(Dr Wake) The PCTs' role in communicable disease is necessarily and historically quite complex. It is very multi-faceted because of the nature of all the organisations we relate to. We would have a director of public health who is a member of our board and our executive and the director of public health would have a role in planning, monitoring and informing colleagues locally about infectious diseases. That would be a role which affects community services, ordinary GP services and hospital services. In the generality, primary care trusts commission their health protection services—this is general nationally—on a sectorwide basis, so covering quite a large population. In our area we would have a health protection unit which has within it a number of consultants in communicable disease as well as community infection nurses who work together in the area. Health protection units would have quite clear links with occupational health services, for example within local hospital trusts and also within primary care to deal with the very basic, everyday health problems, such as needle-stick injuries, screening of health workers and that kind of thing. Health protection units would also deal, for example, with communicable disease outbreaks in their sector. They would be responsible for co-ordinating childhood immunisation and some adult immunisations as well, for instance influenza. I mention these areas particularly because they are the subject of particularly intense interest and target setting by the government. Community infection nurses in the area where I work have a more hands-on role and they are involved in contact tracing and would give quite detailed advice right down to practice level about handling individual outbreaks, such as outbreaks of meningitis, measles and TB. It is worth understanding how new the role of PCTs is in infection control, because we are able much more now to influence directly the services both that we provide, which are services which come from district nurses, health visitors and others, our own employees, as well as those services which we contract for through primary care services, GPs. That is a new role and we are able to give advice. For example my own PCT publishes infection control guidelines which are now sitting and acted on one hopes in every practice. That is quite a new development and that would include basic advice about needle-stick injuries, hand washing, handling vaccines and storing vaccines, sterilisation, which is of critical importance, monitoring detailed information like the use of autoclaves for sterilisation, ensuring they are the right standard and also such things as waste management. They would also want to have an influence over infection control by helping to prevent development of antibiotic resistance and that can be done in quite detailed ways, either by having a formulary, although we do not operate a formulary in our PCT, or by devising incentive schemes for prescribing for practices, which ensure that practices focus on a small number of sensible antibiotics rather than prescribing unnecessary, sometimes expensive and certainly antibiotics which cause problems with resistance.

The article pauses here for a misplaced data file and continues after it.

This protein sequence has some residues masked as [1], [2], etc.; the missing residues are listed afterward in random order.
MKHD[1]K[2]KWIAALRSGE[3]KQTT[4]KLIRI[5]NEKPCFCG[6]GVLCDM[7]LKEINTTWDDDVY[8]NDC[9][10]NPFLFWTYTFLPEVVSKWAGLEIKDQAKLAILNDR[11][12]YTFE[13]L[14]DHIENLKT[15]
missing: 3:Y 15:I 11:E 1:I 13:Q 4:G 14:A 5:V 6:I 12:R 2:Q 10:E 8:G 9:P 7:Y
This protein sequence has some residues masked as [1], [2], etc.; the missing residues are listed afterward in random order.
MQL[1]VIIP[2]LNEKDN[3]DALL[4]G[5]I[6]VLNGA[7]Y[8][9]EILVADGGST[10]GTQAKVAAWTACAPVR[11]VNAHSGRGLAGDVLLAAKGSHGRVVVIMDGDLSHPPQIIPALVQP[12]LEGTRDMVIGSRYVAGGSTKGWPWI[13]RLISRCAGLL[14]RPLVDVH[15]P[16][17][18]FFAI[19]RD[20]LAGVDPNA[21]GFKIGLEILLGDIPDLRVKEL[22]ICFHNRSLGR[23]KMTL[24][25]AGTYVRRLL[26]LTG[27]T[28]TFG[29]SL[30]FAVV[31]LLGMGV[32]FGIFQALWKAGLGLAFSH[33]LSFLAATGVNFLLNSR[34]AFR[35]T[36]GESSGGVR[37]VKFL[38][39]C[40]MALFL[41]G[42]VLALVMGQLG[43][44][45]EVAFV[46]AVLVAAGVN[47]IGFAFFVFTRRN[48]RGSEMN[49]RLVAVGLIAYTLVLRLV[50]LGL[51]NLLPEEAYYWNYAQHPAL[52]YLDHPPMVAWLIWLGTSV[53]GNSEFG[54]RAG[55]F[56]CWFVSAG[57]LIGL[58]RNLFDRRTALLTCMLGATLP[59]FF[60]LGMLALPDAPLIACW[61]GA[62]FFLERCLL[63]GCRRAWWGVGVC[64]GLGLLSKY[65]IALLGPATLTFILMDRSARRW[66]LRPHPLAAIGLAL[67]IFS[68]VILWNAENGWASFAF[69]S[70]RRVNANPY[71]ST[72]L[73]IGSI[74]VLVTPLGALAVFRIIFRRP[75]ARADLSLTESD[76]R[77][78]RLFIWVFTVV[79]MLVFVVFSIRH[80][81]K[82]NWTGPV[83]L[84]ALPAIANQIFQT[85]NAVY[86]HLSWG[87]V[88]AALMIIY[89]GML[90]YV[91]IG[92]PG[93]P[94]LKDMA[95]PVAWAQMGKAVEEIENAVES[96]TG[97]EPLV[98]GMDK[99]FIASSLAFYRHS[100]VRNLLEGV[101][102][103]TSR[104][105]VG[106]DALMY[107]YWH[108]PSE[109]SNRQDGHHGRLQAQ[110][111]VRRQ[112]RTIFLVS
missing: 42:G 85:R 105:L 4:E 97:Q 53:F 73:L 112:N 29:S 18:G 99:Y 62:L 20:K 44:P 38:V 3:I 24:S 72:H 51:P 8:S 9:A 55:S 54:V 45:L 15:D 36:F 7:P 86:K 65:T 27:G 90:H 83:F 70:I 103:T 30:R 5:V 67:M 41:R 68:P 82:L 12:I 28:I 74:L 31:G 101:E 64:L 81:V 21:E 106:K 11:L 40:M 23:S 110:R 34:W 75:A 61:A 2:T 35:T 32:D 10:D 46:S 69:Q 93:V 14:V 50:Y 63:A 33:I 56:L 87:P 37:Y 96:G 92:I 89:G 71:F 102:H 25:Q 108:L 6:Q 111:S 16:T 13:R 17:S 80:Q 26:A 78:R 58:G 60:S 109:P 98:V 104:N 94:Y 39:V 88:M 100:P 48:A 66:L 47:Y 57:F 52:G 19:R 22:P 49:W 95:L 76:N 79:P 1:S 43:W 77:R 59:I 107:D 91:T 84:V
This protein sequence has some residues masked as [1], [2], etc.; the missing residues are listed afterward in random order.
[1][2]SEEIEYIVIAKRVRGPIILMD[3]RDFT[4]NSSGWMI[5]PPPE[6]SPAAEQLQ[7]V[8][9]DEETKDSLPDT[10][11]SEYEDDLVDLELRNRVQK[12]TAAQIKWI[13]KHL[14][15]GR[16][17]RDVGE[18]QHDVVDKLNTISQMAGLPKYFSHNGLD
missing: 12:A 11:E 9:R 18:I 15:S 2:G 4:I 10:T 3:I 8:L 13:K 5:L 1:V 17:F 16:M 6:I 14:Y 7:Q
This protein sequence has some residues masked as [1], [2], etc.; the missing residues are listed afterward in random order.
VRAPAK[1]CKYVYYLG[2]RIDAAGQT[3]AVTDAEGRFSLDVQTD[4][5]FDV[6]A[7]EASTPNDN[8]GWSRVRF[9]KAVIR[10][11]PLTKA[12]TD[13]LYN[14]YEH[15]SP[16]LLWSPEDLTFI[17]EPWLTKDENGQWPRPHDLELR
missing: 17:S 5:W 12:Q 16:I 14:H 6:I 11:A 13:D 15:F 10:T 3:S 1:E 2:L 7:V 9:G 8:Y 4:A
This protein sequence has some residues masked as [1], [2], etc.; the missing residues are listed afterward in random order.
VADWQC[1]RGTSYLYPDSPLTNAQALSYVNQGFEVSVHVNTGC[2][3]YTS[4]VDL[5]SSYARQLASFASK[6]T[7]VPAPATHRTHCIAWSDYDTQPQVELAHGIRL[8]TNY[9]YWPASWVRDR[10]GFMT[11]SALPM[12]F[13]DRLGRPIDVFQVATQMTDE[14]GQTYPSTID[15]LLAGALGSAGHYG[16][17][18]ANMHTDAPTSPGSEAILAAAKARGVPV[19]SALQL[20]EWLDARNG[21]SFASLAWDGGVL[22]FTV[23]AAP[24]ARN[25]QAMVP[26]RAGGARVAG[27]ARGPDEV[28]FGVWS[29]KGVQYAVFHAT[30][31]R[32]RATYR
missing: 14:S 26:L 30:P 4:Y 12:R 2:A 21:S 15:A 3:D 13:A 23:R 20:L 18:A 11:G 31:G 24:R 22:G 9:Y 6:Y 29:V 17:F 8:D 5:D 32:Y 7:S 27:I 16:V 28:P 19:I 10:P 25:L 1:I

(Mr Naylor) I do not have any comment in relation to the PCT, because it is outside my sphere of responsibility, but maybe a little later I could tell you about the roles of infection control within NHS hospitals.

  659. How does one see the patient in this flow of control? A patient comes in to see his or her doctor. What is the process where the infection control primary care trust cuts in on the care of that patient? Is it quite clear where that happens to the individual GP and to the individual member of the public?
  (Mr Brogan) If the GP detects a notifiable disease they are supposed to report them on a paper form to the CCDC. It is generally understood that there is considerable under-reporting throughout the country. It would obviously be much more efficient if in time this were made into an electronic reporting system, where the disease was registered by a read code on the system and immediately a letter pops up behind it or an e-mail; he fills in the rest of the details, takes the address out of the main computer system without having to take all the other extraneous stuff and sends it straight off by e-mail to the CCDC. We are a little way away from that at the moment. It is a paper-based system and is pretty inefficient; not very inefficient, but not very efficient either.

previous page contents next page

House of Lords home page Parliament home page House of Commons home page search page enquiries index

© Parliamentary copyright 2003